Categories: InSightMarsMissions

NASA’s Still Trying to Get InSight’s Mole Working Again. Progress is Slow.

The InSight lander has been on Mars for 213 Sols on its mission to understand the interior of the red planet. It’s armed with a seismometer, a temperature and wind sensor, and other instruments. But it’s primary instrument, arguably, is the Mole, or the Heat Flow and Physical Properties Package (HP3.) And the Mole has been stuck for a while now.

The Mole was developed by the DLR, (German Aerospace Center) and it’s job is to hammer its way beneath the surface of Mars, and measure the heat that flows from the planet’s interior. It’ll help scientists understand how Mars formed, and if it formed from the same material that the Earth and the Moon formed from.

But to do that, it has to penetrate at least three meters, and ideally to its mission depth of 5 meters. But the mole is stuck at about 30 cm (12 inches) and won’t go any deeper. At that depth, it can’t generate any useful data.

Engineers thought that the mole had hit a rock, shifted to a 15 degree angle, and become stuck. Image Credit: NASA/DLR

Initially, the InSight team thought that the mole had hit a rock and was blocked. But after analysis and experimentation with a mock-up lander at test-bed facilities, they came up with another explanation: a cavity in the soil.

The HP3 model in its test bed in Bremen. Image Credit: DLR.

The mole relies on friction with the rock surrounding it to hammer its way into the ground, and engineers thought that the mole had created a cavity around itself with its hammering motion. Without that friction, the mole will just recoil from the hammering action, and bounce around in the hole, rather than penetrate.

At the time, Tilman Spohn, Principal Investigator for the HP3 experiment at the DLR Institute of Planetary Research, said “We are now rather sure that the insufficient grip from the soil around the Mole is a problem, because the friction caused by the surrounding regolith under the lower gravitational attraction on Mars is much weaker than we expected.”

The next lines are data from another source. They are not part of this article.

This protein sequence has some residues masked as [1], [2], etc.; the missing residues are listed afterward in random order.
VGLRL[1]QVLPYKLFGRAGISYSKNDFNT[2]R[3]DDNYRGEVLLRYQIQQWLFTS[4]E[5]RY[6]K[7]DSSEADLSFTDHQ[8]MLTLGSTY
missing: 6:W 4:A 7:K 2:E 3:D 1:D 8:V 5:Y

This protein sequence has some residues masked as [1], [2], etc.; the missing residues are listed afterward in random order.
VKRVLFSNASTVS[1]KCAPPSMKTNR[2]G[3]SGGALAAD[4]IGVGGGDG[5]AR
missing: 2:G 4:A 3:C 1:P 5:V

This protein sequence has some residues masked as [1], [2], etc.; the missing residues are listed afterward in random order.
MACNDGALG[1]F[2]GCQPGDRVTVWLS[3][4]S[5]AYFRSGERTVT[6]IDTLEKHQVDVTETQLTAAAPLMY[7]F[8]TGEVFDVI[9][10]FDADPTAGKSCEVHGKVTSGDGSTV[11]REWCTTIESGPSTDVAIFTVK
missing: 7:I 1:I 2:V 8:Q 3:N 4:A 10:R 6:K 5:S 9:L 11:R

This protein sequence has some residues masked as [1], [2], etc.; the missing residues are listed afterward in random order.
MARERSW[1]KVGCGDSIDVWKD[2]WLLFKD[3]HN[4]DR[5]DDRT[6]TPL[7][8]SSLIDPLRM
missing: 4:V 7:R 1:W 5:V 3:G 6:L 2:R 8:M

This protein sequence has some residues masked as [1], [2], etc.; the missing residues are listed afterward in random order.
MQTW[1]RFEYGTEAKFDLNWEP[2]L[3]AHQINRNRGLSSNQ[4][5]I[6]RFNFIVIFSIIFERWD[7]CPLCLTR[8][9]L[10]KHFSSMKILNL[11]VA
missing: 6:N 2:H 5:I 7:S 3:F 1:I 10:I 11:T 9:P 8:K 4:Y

But they couldn’t be sure, because InSight’s cameras can’t see into the hole.

The Heat Flow and Physical Properties Package deployed on the Martian surface. Image Credit: NASA/DLR

In early June, the InSight team developed a plan to get HP3 back on track. They decided to use the robotic arm to lift the mole’s support structure out of the way, so they could see into the mole’s hole.

This was a delicate operation. They unfortunately can’t lift the mole itself out of the hole, because the robotic instrument arm can’t grasp it. If they were to inadvertently lift the mole out of the hole, they have no way of placing it back in the hole, or in a new hole. It would be game over.

In a recent press release, NASA has announced that they’ve successfully removed the mole’s support structure out of the way, and placed it to the side.

“But for the moment, the entire team is elated because we’re that much closer to getting the mole moving again.”

Troy Hudson, InSight scientist and engineer

“We’ve completed the first step in our plan to save the mole,” said Troy Hudson, a scientist and engineer with the InSight mission at NASA’s Jet Propulsion Laboratory in Pasadena, California. “We’re not done yet. But for the moment, the entire team is elated because we’re that much closer to getting the mole moving again.”

Now that the mole’s support structure has been moved aside, camera’s on the lander’s instrument arm are able to see into the hole. And they’ve confirmed what the InSight team suspected. A small pit has formed around the mole, depriving it of the necessary friction to penetrate deeper.

“The images coming back from Mars confirm what we’ve seen in our testing here on Earth,” said HP3 Project Scientist Mattias Grott of DLR. “Our calculations were correct: This cohesive soil is compacting into walls as the mole hammers.”

They’ve already got a plan to remedy the situation. The robotic instrument arm has a small scoop on the end, and they intend to use that scoop to pat on the hole and compress the soil, hopefully eliminating the cavity.

Even if that is successful, however, the mole might still have hit a rock. Or it might hit a rock on its way down, if it resumes hammering again. The mole was designed to push smaller rocks out of the way, but there’s a limit to that. A large rock can block its progress. The site where the mole was placed was chosen very carefully, in hopes of avoiding large rocks, but there’s no way to see underground.

There’ll be more careful analysis and planning while the team figures out what to do next, and that’ll take a while. Once the arm has released the mole’s support structure, they’ll move in closer with the camera and get a real good look at the hole. Hopefully, the team will find a solution, and the HP3 can complete its mission.

NASA has posted a Q&A on the mole’s situation and their attempts to solve the problem.


Evan Gough

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